In the context of Spanish linguistics, is there a difference in how the terms reflexivos and pronominales are used to describe verbs/pronouns?

Note 1: question suggested in this Meta thread: Is there a difference really between [tag:reflexivos] and [tag:pronominales]

Note 2: In English-written study of the Romance languages, pronominal/pronomial is generally used to describe a parent category of verbs of which reflexive is one subtype:

pronomial = { [properly] reflexive, reciprocal, autocausative, anticausative, intransitive, inherent, ... }

As you can see, to avoid ambiguity, the prefix 'properly' is sometimes added to 'reflexive' to make explicit that it is different from 'pronomial'.

  • Maybe this is tangential to the question, but are pronomial and pronominal equivalent? I thought it was a typo but then I found out pronomial indeed exists.
    – fedorqui
    Sep 12, 2018 at 21:25
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    @fedorqui Here are a few examples of English works studying romance languages (French and Spanish respectively) where the authors use the term pronomial verb synonymously with pronominal verb: The Pronomial Verb Structure in French, Jack Burston | Towards a theory of pronomial verb construction in Spanish, Grant Armstrong. If not widely used, when it is used, it appears to be used with the same meaning.
    – jacobo
    Sep 12, 2018 at 21:45
  • Thanks a lot for the insight, I am happy I did not correct it by mistake.
    – fedorqui
    Sep 12, 2018 at 21:59
  • 1
    Regarding the question itself, I've found a very detailed document about it: Construcciones reflexivas, recíprocas y medias. Checking also RAE's Términos lingüísticos makes me think reflexivo is considered a subset of pronominal. I need to sleep now, though :-D
    – fedorqui
    Sep 12, 2018 at 22:13
  • A lo mejor no es así: siempre había pensado que reflexivo es una forma verbal que necesita los pronombres reflexivos (me, te, se, nos, os, se) como peinarse. Los verbos pronominales pueden tener una forma reflexiva i otra no reflexiva como colocar y colocarse
    – enxaneta
    Dec 2, 2018 at 13:17

1 Answer 1


Yes and you might be missing the "reciproco" verbs, which fall into the same categories.

Pronominal: when the verb is joined to the subject.

examples: comprome, rompeme, hazme, comprarse.

under this category you will find the three types : "reciproco", "Reflexivo" and "exclusivamente pronominal"

  • Reciprocos - an action performed by more than one subject on themselves:

example of Recíproco simple:

Jose y Carlos se abrazaron

examples of pronominal Reciproco:

Jose y carlos "abrazáronse"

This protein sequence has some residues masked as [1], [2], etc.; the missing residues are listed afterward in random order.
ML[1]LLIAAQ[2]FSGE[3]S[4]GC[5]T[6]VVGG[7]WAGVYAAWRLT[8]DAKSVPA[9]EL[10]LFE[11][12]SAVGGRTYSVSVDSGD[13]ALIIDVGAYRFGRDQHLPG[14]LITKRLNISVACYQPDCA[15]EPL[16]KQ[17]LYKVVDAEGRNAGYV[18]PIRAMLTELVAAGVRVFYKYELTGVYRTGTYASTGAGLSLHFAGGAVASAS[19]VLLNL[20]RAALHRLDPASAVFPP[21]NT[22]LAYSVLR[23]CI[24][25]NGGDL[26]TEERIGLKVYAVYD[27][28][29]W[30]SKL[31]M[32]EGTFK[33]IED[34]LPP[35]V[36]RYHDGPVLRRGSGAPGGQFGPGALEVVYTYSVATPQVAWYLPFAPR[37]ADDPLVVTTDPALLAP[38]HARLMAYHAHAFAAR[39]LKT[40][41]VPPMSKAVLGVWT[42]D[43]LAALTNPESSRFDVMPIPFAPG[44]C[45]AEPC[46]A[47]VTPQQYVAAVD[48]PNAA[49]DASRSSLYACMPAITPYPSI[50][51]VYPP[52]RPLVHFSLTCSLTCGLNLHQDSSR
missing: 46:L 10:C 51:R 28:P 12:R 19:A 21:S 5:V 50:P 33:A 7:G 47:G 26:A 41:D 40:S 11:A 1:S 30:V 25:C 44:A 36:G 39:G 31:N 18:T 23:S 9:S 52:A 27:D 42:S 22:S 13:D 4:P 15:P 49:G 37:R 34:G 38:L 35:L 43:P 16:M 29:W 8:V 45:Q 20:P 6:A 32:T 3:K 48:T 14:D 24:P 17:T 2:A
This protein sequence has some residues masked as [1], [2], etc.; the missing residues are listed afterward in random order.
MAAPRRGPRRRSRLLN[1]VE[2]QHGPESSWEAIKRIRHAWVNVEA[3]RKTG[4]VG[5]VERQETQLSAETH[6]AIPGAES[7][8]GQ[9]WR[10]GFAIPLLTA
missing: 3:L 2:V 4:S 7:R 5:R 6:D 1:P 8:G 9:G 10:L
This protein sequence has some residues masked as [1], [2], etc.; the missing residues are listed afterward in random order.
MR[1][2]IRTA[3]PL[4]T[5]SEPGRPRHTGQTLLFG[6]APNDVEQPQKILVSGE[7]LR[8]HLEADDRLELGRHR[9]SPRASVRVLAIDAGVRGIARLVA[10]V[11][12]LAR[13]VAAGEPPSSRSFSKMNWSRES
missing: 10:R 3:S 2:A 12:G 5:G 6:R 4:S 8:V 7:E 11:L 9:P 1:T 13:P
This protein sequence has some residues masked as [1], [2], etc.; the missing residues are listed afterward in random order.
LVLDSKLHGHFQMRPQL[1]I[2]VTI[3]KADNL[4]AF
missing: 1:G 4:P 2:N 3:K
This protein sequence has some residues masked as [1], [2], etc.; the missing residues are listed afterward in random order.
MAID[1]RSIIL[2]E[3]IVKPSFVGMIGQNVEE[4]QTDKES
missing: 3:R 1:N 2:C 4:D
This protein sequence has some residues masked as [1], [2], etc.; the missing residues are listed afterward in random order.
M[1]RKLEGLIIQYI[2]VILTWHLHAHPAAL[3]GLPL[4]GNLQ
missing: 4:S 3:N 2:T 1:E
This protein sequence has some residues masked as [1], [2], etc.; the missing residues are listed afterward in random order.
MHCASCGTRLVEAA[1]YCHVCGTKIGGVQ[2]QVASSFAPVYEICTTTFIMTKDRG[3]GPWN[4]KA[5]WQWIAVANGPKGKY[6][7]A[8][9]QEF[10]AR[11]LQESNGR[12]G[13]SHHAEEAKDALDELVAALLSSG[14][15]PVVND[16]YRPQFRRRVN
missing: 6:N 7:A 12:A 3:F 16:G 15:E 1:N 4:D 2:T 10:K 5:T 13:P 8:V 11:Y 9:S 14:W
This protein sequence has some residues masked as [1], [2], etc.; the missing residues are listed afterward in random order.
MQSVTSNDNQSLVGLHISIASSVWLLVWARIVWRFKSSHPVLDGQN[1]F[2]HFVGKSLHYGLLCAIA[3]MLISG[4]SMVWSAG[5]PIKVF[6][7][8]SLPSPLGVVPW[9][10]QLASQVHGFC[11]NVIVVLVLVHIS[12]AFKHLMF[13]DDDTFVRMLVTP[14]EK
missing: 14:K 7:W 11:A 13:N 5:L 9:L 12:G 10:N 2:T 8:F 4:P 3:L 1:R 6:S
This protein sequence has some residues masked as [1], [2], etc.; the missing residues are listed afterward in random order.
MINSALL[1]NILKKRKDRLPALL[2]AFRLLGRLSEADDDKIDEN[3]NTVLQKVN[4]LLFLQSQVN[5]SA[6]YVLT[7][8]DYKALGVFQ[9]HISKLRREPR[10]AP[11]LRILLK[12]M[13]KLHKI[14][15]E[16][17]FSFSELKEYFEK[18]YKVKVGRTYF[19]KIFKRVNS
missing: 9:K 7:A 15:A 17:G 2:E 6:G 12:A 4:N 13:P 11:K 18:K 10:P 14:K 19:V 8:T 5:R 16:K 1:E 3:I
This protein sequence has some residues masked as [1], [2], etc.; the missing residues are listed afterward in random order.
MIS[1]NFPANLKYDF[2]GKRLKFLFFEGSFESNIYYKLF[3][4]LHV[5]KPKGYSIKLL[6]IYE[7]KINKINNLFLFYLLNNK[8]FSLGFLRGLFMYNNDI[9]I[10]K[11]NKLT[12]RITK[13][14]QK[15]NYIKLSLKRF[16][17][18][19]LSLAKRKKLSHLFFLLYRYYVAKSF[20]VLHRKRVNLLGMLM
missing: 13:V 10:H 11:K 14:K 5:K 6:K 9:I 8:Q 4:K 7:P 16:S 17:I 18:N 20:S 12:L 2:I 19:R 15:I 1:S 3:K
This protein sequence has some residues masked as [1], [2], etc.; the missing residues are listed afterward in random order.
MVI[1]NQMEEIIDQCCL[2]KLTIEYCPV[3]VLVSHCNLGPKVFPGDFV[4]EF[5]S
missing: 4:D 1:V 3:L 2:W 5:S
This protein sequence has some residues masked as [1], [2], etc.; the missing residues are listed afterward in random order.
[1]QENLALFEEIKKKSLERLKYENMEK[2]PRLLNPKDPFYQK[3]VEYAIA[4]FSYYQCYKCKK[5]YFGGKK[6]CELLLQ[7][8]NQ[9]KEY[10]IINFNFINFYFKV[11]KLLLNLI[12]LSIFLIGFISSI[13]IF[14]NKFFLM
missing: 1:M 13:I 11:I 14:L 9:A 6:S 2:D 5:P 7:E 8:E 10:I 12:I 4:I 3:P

• Reflexivos, the action is performed by the subject on him/herself

Example of Reflexivo Simple:

"me lavo las manos"

example of Pronominal Reflexivo :

"yo lávome las manos"

  • Exclusivo prenominal - the subject is tied to the noun

example of Exclusivamente pronominal:

"el cajon va a romperse"

  • Yes, in Spanish pronominal, but not in English. All your examples are correct, of course and the categories in English about Spanish verbs is: reflexive verbs, exclusively reflexive verbs and reciprocally reflexive verbs. And not all are translated into English reflexively. We would not say "pronominal" verbs. We say pronominal forms, sure.
    – Lambie
    Sep 12, 2018 at 19:53
  • verbo pronominal: the pronoun is joined to the bare infinitive: levantarse: Me levanto a las cinco. comprome [comprar] and rompeme [romper] are not good examples since they can be used two ways. Levantarse meaning to "get up from bed or sleeping " does not.
    – Lambie
    Sep 12, 2018 at 20:07
  • rigth, in english the reflexive sometimes is not needed or you have to explicit add "himself,themselves,myself", also i think there's no "pronominal" form in english
    – Mike
    Sep 12, 2018 at 20:44
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    That's debatable. There are some. to hurt oneself But that's exactly why I don't like using that term in English and prefer reflexive. But in Spanish,there are verbs that must take them,others that can take them, and still others whose meanings change when they used reflexively. Also,some Spanish ones translate to each other: se abrazarón; They hugged each other.
    – Lambie
    Sep 12, 2018 at 21:59
  • comprome, rómpeme, etc are enclitic, but no pronominal. Dec 2, 2018 at 14:41

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